The MacArthur fellowship comes with a $800,000 grant. Do you have any plans at this time for what you are going to do with the money?
It's so exciting to think about the opportunities that are created by this grant. One of the things that I'm really excited about is this sense of liberation of my time. I've been working on a book for several years now and the opportunity to really dig in and devote myself to completing writing that book is one of the things that would be high on my list.
I'm also really committed to continuing to advance Indigenous knowledge, to use these funds in ways that I don't quite yet know, to protect our cultural plants, to engage more deeply in the work of biocultural restoration and working toward land justice for Indigenous peoples. That's the arena in which I will use these funds, but exactly how I don't know yet.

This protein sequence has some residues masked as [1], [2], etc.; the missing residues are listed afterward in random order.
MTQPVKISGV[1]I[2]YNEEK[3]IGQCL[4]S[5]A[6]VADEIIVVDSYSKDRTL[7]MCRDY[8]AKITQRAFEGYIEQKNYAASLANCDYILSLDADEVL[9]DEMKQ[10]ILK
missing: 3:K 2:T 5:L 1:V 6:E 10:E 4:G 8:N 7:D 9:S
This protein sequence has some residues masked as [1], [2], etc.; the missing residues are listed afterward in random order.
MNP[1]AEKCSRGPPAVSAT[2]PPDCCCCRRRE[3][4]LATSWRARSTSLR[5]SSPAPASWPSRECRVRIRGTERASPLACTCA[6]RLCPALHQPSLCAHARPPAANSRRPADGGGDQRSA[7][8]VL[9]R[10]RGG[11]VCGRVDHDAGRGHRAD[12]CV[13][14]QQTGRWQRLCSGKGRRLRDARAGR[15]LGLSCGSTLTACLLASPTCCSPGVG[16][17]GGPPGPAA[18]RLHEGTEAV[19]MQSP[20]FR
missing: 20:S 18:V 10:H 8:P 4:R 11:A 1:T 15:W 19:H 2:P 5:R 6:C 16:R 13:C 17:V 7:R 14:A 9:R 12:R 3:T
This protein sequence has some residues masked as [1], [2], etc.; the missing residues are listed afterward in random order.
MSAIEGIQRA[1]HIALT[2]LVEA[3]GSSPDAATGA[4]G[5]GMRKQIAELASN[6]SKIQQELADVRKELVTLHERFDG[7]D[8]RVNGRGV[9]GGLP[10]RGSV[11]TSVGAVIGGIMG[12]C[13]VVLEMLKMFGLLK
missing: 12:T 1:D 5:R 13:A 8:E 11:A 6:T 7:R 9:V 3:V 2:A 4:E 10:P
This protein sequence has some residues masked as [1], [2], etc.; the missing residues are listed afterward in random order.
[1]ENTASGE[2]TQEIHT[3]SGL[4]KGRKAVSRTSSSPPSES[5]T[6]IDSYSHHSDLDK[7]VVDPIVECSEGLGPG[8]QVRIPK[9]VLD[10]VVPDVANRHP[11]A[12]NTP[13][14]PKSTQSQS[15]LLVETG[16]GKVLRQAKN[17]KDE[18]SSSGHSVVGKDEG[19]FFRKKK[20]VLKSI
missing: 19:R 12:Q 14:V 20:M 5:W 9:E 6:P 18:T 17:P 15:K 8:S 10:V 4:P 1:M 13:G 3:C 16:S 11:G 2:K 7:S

Anything else that people should know about you and the work you are helping to do?
I guess I would only reflect that the MacArthur awards are given to individuals. There is a very much that cult of the individual in Western society, whereas in Indigenous communities there's a really deep appreciation that nothing that we do we do alone.
Indigenous knowledge is collective knowledge. It's knowledge which is intergenerational. I'm grateful for what has been shared with me, but it really feels as if this kind of recognition should be going to our communities, for they are generating, maintaining, and sharing Indigenous knowledge.